‘And the angel of Yahweh said to her, “I will greatly multiply your seed so that it will be so great that it cannot be numbered”.’
If she returns her future will be most satisfying. She will become the mother of a great multitude, the longing in those days of every woman. We note here that the angel of Yahweh speaks as God.
‘And the angel of Yahweh said to her, “Behold you are with child and will bear a son. And you shall call his name Ishmael, because Yahweh has heard your affliction. And he will be like a wild ass among men. His hand will be against every man, and every man’s hand against him. And he will dwell in the presence of all his brethren”.’
The covenant is split into three parts, each introduced by the phrase ‘the angel of Yahweh said to her’. This is deliberate. Three is the number of completeness and the covenant is thus recognised as being totally complete in itself.
The promise of a son is what she longed for and its fulfilment would seal the covenant. The name Ishmael means ‘God hears’. It will ever be a reminder to her that God knows her situation and has provided for her. She is under His protection and He will hear her cry.
“He will be a wild ass of a man.” See Job 39:5-8. God of course knows that Ishmael cannot inherit leadership of the tribe for He knows that Isaac will be born. Thus this is a prophecy before the event. Like his mother, Ishmael will be strongminded and unwilling to submit willingly to others. The idea is that he will not be satisfied with his position in the tribe but will roam the desert places, free from all restraint and control, answerable to no one except God, and able there to do whatever he wishes. Yet he must have contact with others and they will view him as ‘not one of us’. The inevitable result will at times be conflict. To others he will appear lawless. But his brethren will always be aware that he is there. Even when not seen he will be ‘in their presence’, never to be overlooked, a typical Bedouin, sweeping in and out of their lives. He will be like his mother, a free spirit, unwilling to be dominated and very resolute.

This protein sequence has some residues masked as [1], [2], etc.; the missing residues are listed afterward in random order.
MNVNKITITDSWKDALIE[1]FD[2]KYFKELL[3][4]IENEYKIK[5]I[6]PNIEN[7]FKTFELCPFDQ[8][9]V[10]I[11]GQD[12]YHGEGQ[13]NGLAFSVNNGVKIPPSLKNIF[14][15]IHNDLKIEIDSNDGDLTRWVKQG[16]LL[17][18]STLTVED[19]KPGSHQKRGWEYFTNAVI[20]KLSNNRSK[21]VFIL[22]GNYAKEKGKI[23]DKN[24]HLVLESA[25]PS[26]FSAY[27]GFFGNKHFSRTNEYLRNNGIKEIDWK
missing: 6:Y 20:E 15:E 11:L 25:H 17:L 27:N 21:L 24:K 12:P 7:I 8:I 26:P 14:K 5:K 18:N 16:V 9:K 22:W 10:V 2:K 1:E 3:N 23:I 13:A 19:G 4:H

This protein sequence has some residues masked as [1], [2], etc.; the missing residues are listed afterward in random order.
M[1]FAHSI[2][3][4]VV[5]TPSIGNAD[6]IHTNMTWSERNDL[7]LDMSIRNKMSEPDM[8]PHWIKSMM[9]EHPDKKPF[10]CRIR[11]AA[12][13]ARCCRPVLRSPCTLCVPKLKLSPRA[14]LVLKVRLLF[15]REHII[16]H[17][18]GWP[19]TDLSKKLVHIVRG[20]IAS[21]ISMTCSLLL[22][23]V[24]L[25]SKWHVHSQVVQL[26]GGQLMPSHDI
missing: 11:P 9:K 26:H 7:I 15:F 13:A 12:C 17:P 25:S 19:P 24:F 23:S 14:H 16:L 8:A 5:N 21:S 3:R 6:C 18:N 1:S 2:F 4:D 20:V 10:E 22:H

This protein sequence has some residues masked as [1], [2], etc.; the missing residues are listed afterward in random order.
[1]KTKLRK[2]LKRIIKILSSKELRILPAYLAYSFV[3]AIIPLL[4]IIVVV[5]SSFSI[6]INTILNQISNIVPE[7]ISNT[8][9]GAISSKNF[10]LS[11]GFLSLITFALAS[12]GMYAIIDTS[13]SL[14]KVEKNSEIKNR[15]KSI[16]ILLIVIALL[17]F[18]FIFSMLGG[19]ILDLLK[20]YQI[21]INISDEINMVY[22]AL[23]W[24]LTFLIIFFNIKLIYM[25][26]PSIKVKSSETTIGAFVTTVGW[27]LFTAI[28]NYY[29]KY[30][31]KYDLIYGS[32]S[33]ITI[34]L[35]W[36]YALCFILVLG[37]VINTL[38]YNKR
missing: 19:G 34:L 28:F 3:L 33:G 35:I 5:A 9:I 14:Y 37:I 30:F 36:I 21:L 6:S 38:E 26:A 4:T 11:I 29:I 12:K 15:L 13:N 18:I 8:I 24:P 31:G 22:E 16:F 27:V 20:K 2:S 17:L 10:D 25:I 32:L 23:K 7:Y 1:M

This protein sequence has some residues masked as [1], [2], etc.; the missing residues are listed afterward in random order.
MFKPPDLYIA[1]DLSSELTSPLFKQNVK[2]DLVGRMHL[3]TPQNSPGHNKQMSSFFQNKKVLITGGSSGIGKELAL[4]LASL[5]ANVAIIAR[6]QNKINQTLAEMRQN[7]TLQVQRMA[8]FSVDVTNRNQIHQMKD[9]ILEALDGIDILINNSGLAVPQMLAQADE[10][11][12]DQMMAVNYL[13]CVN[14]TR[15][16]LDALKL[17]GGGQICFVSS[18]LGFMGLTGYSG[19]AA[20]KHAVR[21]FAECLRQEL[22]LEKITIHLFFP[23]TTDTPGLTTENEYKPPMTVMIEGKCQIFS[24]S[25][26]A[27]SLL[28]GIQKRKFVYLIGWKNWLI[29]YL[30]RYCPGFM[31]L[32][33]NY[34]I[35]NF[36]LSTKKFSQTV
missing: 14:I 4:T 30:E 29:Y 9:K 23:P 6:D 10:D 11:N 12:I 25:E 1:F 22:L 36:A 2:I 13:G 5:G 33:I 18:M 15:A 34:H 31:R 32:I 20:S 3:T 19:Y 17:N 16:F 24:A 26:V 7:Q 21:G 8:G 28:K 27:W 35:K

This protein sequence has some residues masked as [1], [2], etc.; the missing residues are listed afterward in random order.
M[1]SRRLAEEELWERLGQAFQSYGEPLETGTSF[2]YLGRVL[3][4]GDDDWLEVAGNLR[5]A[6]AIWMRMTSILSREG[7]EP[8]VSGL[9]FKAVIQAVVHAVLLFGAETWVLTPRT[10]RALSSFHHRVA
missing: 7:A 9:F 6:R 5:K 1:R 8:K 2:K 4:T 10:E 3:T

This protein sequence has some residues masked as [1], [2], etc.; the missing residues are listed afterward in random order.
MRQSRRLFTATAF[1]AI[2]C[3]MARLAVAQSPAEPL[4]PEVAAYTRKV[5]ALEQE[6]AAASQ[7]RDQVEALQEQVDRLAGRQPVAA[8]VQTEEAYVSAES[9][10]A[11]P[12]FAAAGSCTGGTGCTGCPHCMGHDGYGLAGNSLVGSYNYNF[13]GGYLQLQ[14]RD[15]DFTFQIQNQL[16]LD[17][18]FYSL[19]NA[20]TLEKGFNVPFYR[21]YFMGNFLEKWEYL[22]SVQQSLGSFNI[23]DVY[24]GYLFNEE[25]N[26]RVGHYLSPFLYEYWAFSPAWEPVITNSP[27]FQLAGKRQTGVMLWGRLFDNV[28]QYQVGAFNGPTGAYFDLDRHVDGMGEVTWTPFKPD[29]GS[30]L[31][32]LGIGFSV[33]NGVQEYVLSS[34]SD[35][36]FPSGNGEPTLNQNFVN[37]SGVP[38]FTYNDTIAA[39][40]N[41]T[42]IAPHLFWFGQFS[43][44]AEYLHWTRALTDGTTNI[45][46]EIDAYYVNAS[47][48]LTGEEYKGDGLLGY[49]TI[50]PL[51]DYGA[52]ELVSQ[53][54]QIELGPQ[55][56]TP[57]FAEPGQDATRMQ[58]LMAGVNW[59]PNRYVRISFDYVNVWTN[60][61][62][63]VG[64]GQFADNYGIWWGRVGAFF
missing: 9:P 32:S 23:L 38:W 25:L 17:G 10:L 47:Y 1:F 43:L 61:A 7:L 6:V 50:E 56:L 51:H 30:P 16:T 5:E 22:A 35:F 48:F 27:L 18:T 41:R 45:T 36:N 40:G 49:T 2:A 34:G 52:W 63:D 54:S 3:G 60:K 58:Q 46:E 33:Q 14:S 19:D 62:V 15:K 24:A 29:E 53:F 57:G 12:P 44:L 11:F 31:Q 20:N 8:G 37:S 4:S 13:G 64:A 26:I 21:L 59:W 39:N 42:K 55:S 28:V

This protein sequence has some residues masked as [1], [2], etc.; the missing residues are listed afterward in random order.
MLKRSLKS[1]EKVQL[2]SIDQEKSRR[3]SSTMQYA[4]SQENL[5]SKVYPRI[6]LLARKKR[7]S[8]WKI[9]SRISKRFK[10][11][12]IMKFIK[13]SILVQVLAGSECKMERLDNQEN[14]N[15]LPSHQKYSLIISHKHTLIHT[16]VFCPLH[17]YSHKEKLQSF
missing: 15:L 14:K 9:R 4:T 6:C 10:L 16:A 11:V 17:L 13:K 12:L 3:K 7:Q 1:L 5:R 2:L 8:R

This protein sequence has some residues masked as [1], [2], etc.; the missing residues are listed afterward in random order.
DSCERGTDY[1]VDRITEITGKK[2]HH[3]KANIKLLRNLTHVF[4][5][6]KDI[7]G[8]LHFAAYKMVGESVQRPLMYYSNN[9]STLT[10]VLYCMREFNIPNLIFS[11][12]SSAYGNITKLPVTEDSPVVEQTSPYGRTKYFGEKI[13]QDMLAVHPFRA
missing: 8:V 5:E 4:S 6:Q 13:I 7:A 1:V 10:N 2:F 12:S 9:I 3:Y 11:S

It should be noted that this promise assumes that there will be a second leaving of the tribe. The so-called ‘doublet’ of Genesis 21:9-21 is in fact therefore simply a fulfilment of this prophecy.
‘And she called the name of Yahweh Who spoke to her, “You are El Roi (‘the God Who sees’)”, for she said, “Have I even here looked after Him Who sees me?” ’
She gives God a new name as being her personal God, for He has seen her need and has responded. She knows that she has met the One Who sees her always. These words emphasise how dramatic her experience has been. She knows she has experienced a theophany. From now on she is not only within Yahweh’s covenant with Abram, she also has her own personal covenant. Yet that personal covenant is within the greater covenant and acknowledged by Abram.
“Looked after” i.e. followed with her eyes. The suggestion is that she saw a partial revelation of Yahweh other than just the appearance of the angel of Yahweh in human form (compare Judges 13:20; Exodus 33:17-23).
‘For this reason the well was called Beer-lahai-roi (‘the well of the Living One Who sees me’). Consider, it is between Kadesh and Bered.’